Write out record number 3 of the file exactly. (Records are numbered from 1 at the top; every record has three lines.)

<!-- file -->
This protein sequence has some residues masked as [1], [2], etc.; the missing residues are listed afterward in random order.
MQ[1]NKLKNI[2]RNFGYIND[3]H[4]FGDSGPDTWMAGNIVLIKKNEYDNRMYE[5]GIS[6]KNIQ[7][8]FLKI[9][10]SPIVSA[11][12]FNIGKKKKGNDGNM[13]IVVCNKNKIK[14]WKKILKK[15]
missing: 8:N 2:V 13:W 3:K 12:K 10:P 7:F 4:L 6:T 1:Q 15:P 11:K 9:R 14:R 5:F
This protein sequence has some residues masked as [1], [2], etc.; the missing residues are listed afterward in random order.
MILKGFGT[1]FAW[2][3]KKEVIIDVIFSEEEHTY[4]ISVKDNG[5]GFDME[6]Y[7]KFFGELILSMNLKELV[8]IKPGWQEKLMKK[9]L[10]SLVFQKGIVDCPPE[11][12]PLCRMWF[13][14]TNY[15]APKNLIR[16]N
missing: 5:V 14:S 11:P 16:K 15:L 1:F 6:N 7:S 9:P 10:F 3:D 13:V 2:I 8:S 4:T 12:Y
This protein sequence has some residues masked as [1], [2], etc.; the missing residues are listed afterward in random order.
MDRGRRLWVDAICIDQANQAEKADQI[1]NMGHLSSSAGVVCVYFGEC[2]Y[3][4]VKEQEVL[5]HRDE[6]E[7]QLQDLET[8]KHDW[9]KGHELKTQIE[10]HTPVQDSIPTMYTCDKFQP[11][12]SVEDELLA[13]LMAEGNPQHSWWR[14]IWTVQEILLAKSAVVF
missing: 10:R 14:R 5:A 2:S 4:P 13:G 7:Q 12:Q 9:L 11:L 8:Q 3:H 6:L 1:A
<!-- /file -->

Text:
This protein sequence has some residues masked as [1], [2], etc.; the missing residues are listed afterward in random order.
MDRGRRLWVDAICIDQANQAEKADQI[1]NMGHLSSSAGVVCVYFGEC[2]Y[3][4]VKEQEVL[5]HRDE[6]E[7]QLQDLET[8]KHDW[9]KGHELKTQIE[10]HTPVQDSIPTMYTCDKFQP[11][12]SVEDELLA[13]LMAEGNPQHSWWR[14]IWTVQEILLAKSAVVF
missing: 10:R 14:R 5:A 2:S 4:P 13:G 7:Q 12:Q 9:L 11:L 8:Q 3:H 6:L 1:A